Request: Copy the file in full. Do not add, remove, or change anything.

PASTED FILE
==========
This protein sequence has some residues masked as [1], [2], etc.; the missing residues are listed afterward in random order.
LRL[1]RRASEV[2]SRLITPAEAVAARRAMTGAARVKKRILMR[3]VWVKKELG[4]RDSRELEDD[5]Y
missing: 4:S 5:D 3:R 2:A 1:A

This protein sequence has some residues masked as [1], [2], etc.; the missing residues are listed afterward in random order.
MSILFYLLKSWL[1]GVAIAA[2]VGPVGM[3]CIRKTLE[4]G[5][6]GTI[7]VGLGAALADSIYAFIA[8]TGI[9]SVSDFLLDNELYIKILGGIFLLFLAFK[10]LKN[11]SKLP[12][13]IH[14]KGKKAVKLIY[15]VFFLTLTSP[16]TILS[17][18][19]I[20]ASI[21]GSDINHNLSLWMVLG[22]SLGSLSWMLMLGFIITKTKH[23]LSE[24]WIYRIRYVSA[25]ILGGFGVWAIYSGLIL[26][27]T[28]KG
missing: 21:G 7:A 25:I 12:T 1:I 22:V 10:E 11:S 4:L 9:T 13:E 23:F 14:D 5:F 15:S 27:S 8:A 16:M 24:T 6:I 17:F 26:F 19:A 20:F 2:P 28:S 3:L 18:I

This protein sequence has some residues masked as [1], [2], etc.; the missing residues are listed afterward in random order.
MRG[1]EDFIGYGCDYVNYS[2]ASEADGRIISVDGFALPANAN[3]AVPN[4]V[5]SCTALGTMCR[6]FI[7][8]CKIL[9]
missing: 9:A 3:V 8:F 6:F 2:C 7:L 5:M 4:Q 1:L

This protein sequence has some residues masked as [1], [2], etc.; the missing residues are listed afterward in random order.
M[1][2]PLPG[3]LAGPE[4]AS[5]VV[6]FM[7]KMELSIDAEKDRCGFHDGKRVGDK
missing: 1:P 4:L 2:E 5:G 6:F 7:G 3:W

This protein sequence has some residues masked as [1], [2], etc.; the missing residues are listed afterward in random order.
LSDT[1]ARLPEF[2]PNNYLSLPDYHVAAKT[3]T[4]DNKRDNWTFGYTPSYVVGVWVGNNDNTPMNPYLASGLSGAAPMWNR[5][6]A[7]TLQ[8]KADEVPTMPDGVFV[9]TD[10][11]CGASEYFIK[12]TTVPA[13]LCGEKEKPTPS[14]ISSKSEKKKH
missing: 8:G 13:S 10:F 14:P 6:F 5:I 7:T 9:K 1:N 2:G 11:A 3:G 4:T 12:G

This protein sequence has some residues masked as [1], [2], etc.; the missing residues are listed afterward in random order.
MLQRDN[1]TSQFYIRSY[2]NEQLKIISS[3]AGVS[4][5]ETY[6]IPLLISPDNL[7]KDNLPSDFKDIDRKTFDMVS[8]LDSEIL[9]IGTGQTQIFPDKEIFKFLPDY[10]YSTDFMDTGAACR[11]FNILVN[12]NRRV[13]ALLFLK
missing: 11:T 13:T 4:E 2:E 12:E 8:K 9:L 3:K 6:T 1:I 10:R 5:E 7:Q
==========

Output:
This protein sequence has some residues masked as [1], [2], etc.; the missing residues are listed afterward in random order.
LRL[1]RRASEV[2]SRLITPAEAVAARRAMTGAARVKKRILMR[3]VWVKKELG[4]RDSRELEDD[5]Y
missing: 4:S 5:D 3:R 2:A 1:A

This protein sequence has some residues masked as [1], [2], etc.; the missing residues are listed afterward in random order.
MSILFYLLKSWL[1]GVAIAA[2]VGPVGM[3]CIRKTLE[4]G[5][6]GTI[7]VGLGAALADSIYAFIA[8]TGI[9]SVSDFLLDNELYIKILGGIFLLFLAFK[10]LKN[11]SKLP[12][13]IH[14]KGKKAVKLIY[15]VFFLTLTSP[16]TILS[17][18][19]I[20]ASI[21]GSDINHNLSLWMVLG[22]SLGSLSWMLMLGFIITKTKH[23]LSE[24]WIYRIRYVSA[25]ILGGFGVWAIYSGLIL[26][27]T[28]KG
missing: 21:G 7:A 25:I 12:T 1:I 22:V 10:E 11:S 4:L 9:T 13:E 23:F 14:D 5:F 15:S 27:S 8:A 16:M 24:T 6:I 17:F 26:F 19:A 20:F 2:P 28:S 3:L 18:I

This protein sequence has some residues masked as [1], [2], etc.; the missing residues are listed afterward in random order.
MRG[1]EDFIGYGCDYVNYS[2]ASEADGRIISVDGFALPANAN[3]AVPN[4]V[5]SCTALGTMCR[6]FI[7][8]CKIL[9]
missing: 9:A 3:V 8:F 6:F 2:C 7:L 5:M 4:Q 1:L

This protein sequence has some residues masked as [1], [2], etc.; the missing residues are listed afterward in random order.
M[1][2]PLPG[3]LAGPE[4]AS[5]VV[6]FM[7]KMELSIDAEKDRCGFHDGKRVGDK
missing: 1:P 4:L 2:E 5:G 6:F 7:G 3:W

This protein sequence has some residues masked as [1], [2], etc.; the missing residues are listed afterward in random order.
LSDT[1]ARLPEF[2]PNNYLSLPDYHVAAKT[3]T[4]DNKRDNWTFGYTPSYVVGVWVGNNDNTPMNPYLASGLSGAAPMWNR[5][6]A[7]TLQ[8]KADEVPTMPDGVFV[9]TD[10][11]CGASEYFIK[12]TTVPA[13]LCGEKEKPTPS[14]ISSKSEKKKH
missing: 8:G 13:S 10:F 14:P 6:F 5:I 7:T 9:K 1:N 2:G 11:A 3:G 4:T 12:G

This protein sequence has some residues masked as [1], [2], etc.; the missing residues are listed afterward in random order.
MLQRDN[1]TSQFYIRSY[2]NEQLKIISS[3]AGVS[4][5]ETY[6]IPLLISPDNL[7]KDNLPSDFKDIDRKTFDMVS[8]LDSEIL[9]IGTGQTQIFPDKEIFKFLPDY[10]YSTDFMDTGAACR[11]FNILVN[12]NRRV[13]ALLFLK
missing: 11:T 13:T 4:E 2:E 12:E 8:K 9:L 3:K 6:T 1:I 10:R 5:E 7:Q